The above-mentioned engineering result is achieved through the extraction of three crude oil samples, two of which are solved in a solvent; thereafter, the solvent with light oil fractions is removed and asphaltenes are removed from one of the samples treated by the solvent. A nucleic magnetic resonance method is applied to all three samples to measure free inductance drop-down curves and to determine the ratio of solid hydrogen-containing fractions suspended in oil, to liquid hydrogen-containing fraction. The paraffin wax concentration is judged by the content of solid hydrogen-containing fractions in the solvent-treated sample, from which asphaltenes have been removed. The asphaltene concentration is judged by the content of solid hydrogen-containing fractions in another solvent-treated sample, with the consideration of the established concentration of paraffins. The concentration of paraffins and asphaltenes in the original oil is detected based on the established paraffin-to-asphaltene ratio in solid hydrogen-containing fractions.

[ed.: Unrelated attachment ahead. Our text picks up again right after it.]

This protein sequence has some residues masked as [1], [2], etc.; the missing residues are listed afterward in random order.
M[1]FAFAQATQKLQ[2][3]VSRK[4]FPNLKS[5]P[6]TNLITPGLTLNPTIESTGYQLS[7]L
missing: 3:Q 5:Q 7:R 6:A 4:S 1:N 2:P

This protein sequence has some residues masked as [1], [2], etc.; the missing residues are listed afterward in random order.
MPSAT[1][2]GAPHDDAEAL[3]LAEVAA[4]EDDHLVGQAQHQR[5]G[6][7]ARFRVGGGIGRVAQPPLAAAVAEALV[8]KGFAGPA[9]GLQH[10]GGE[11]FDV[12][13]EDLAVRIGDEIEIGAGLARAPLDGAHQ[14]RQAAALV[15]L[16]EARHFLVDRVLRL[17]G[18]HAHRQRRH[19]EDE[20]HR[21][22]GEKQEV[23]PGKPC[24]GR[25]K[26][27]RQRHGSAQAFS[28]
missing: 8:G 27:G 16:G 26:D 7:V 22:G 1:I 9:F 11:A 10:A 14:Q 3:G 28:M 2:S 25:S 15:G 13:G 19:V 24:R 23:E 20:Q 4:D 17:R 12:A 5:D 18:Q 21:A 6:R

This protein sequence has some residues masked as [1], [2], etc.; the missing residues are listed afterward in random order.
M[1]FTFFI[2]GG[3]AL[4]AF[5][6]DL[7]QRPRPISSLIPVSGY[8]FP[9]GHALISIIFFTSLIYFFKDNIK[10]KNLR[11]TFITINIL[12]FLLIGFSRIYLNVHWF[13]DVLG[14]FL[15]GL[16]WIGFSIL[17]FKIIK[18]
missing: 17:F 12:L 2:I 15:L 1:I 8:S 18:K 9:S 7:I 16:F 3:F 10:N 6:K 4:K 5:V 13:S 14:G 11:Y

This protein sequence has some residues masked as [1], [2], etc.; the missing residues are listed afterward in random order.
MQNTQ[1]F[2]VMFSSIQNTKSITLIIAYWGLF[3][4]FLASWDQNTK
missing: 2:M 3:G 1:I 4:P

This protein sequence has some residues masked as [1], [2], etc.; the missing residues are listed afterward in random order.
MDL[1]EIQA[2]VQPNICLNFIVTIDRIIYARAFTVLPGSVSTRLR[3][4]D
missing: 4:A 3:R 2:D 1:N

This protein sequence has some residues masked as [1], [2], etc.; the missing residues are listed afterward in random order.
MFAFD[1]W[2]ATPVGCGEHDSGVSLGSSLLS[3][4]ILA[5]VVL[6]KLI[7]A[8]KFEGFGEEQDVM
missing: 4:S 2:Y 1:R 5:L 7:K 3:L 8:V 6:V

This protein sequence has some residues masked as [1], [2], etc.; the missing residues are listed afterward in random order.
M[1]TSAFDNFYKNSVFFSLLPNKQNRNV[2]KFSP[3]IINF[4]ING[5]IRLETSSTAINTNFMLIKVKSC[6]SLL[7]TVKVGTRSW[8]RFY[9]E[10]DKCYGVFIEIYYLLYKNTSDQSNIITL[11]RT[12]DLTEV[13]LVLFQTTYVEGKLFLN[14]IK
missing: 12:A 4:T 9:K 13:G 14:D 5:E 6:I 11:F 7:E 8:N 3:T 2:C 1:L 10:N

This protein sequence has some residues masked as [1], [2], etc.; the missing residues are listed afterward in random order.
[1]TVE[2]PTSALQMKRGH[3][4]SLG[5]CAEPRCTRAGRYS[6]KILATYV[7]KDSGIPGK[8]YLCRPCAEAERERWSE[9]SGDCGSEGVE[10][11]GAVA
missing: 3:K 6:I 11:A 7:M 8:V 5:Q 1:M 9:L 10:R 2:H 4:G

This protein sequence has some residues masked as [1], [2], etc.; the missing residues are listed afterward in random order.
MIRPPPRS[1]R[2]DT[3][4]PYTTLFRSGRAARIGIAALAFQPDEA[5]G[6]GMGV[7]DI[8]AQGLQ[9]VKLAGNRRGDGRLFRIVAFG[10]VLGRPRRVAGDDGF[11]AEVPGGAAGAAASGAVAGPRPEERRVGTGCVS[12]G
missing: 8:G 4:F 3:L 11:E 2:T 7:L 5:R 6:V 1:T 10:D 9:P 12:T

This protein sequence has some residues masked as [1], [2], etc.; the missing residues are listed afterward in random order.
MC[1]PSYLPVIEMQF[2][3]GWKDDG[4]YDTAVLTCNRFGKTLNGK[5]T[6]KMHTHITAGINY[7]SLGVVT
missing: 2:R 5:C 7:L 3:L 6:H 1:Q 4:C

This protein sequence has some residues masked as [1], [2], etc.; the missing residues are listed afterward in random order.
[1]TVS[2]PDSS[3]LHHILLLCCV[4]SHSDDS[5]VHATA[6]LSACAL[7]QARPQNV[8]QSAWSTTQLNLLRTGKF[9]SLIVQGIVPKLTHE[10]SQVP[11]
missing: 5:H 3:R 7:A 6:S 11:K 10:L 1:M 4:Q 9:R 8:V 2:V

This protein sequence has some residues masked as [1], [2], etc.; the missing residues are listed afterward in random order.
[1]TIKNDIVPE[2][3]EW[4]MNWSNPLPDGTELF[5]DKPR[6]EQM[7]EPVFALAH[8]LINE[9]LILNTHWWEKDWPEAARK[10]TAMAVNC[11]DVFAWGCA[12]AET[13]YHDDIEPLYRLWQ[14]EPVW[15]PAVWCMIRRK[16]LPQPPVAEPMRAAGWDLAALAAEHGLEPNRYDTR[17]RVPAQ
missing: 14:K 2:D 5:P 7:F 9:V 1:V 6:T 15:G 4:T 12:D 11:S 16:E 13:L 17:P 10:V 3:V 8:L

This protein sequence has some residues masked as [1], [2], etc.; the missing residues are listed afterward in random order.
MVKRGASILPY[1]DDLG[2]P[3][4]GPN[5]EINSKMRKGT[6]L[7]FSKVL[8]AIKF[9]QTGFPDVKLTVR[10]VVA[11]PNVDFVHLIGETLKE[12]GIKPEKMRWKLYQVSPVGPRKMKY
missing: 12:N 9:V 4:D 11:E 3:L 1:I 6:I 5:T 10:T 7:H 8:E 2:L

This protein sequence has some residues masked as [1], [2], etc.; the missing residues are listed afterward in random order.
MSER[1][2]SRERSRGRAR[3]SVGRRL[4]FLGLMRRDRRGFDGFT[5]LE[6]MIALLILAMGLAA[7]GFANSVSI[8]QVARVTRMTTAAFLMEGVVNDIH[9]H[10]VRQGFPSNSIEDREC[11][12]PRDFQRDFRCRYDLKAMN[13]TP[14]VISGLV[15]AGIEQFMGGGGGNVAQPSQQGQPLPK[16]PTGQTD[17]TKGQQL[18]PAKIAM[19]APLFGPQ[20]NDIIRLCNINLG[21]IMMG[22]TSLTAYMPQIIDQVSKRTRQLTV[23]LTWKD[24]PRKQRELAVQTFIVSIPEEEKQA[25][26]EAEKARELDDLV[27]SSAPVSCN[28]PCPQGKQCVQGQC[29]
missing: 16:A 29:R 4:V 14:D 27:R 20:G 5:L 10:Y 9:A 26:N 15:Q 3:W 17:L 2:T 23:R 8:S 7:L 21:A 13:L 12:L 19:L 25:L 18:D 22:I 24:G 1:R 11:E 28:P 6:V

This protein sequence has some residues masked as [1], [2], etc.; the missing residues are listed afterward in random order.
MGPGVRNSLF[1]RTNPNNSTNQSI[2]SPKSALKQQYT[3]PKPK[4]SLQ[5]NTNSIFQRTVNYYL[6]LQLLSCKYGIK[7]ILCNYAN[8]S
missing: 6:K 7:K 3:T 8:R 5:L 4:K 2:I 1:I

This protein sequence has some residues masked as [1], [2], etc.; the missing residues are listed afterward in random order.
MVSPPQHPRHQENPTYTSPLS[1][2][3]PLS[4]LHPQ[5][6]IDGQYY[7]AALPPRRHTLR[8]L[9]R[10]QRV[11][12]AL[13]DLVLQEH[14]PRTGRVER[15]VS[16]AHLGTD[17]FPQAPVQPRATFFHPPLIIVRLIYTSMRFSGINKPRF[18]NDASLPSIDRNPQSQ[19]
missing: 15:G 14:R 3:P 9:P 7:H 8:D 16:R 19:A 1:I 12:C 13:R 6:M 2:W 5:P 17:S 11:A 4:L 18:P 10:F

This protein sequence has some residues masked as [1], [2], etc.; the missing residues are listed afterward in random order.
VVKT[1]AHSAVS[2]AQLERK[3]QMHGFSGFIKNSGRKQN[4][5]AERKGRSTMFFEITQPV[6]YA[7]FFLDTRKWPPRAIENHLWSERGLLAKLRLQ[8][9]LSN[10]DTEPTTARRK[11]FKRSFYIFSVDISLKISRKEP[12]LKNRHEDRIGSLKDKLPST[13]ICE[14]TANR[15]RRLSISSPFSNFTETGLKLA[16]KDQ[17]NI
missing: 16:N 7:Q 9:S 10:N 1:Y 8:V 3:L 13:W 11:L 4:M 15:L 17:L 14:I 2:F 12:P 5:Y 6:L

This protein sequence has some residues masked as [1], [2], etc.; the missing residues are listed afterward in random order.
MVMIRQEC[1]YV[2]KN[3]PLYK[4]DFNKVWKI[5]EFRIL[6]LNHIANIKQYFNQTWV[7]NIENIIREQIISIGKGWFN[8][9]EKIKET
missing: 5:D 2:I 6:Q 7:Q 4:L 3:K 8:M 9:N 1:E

The time of nucleic magnetic resonance signal relaxation from a solid hydrogen-containing fraction is known to be much less than the time of nucleic magnetic resonance signal relaxation from a liquid hydrogen-containing fraction; this allows to define the contribution of solid and liquid components into the cumulative free inductance drop-down curve for oil sample. Thus, the analysis of the free inductance drop-down curve for oil sample allows determination of the solid-to-liquid hydrogen-containing components ratio in it.